Stories From This Week's Episode
April 30, 2010
California officials call for a boycott of Arizona in response to the state's new immigration law, recent violence in the Bay Area creates fear in the Asian American community, lawmakers question the Governor's proposed sale of state buildings to close the budget deficit, and the U.S. Court of Appeals in San Francisco says a class action gender discrimination suit against Walmart can go to trial.
- Bob Egelko, Staff Writer, San Francisco Chronicle
- Judy Lin, Reporter, Associated Press, Sacramento Bureau
- Rachel Gordon, Staff Writer, San Francisco Chronicle
- Sandip Roy, Editor, New America Media
Belva Davis talks with the former Secretary of State about her new book, her mother's battle with breast cancer, and her time in the Bush administration. The interview was taped at an event presented by Friends of Faith, Inc., an organization that provides support to women diagnosed with breast cancer -- especially uninsured and underserved women.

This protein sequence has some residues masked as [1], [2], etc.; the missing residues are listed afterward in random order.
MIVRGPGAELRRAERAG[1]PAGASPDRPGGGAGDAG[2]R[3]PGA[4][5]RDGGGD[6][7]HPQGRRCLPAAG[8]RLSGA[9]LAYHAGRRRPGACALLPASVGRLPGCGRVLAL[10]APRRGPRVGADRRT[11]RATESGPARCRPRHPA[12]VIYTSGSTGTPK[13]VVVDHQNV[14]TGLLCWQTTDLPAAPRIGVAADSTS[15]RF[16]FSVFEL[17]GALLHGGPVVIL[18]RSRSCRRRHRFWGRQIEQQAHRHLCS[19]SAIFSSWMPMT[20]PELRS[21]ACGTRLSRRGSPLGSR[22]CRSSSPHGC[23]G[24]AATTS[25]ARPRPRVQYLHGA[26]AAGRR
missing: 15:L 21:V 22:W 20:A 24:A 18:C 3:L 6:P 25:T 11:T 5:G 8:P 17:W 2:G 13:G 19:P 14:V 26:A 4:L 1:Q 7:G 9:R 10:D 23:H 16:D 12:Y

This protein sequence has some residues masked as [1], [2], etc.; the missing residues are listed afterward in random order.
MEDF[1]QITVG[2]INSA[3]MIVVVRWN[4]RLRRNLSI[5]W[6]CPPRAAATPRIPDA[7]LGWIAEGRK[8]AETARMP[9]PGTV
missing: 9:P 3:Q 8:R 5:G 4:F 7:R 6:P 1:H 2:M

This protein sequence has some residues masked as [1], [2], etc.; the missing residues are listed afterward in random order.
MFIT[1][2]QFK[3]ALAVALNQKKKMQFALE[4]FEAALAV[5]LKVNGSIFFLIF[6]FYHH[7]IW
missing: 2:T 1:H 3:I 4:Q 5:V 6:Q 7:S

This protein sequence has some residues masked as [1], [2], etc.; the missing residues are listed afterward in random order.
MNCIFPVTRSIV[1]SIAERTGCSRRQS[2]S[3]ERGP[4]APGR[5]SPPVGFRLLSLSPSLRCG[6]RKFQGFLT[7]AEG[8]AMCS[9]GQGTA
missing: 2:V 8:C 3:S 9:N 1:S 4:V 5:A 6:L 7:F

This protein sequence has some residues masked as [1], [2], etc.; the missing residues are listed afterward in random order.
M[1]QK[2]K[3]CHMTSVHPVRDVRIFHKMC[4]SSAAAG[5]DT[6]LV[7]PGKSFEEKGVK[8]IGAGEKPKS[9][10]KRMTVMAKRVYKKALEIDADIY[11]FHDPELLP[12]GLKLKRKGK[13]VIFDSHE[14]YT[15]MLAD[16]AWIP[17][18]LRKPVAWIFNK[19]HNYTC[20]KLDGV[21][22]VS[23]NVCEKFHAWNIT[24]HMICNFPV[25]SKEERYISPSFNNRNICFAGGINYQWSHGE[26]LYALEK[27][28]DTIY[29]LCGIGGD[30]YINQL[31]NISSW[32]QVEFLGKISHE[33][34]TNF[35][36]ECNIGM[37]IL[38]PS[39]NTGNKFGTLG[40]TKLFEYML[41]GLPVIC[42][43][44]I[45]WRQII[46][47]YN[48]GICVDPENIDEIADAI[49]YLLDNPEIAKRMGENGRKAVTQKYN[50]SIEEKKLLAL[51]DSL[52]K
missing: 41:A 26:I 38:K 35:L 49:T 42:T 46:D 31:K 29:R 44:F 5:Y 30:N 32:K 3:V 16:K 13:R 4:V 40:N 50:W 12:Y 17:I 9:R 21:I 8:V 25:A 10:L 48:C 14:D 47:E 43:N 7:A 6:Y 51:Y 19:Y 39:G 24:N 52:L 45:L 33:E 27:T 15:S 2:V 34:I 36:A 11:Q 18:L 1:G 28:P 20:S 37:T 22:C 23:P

Spark heads to San Francisco's Mission District, which has been a breeding ground for alternative art and culture for more than 40 years. Why has this neighborhood, more than any other in the city, been such a beacon for outdoor creative expression? Meet artists Susan Greene and John Jota Leaños and talk to Annice Jacoby, who explores the question in her book "Street Art San Francisco: Mission Muralismo." Produced by Spark for This Week in Northern California.
With a nod to Earth Month, Food and Wine This Week looks at urban gardens emerging in San Francisco, and rides along with Food Runners as they pick up leftover food for distribution to those in need.
Also on KQED.org this week ...
Drought Watch 2015: Record-Low Sierra Snowpack
The Sierra Nevada snowpack, which typically supplies nearly a third of California's water, is showing the lowest water content on record: 6 percent of the long-term average for April 1. That shatters last year's low-water mark of 25 percent (tied with 1977).
"Boomtown" History of the San Francisco Bay Area
KQED's "Boomtown" series will seek to identify what is happening in real time in the current boom, and also draw out the causes and possible solutions to the conflicts and pressures between the old and the new.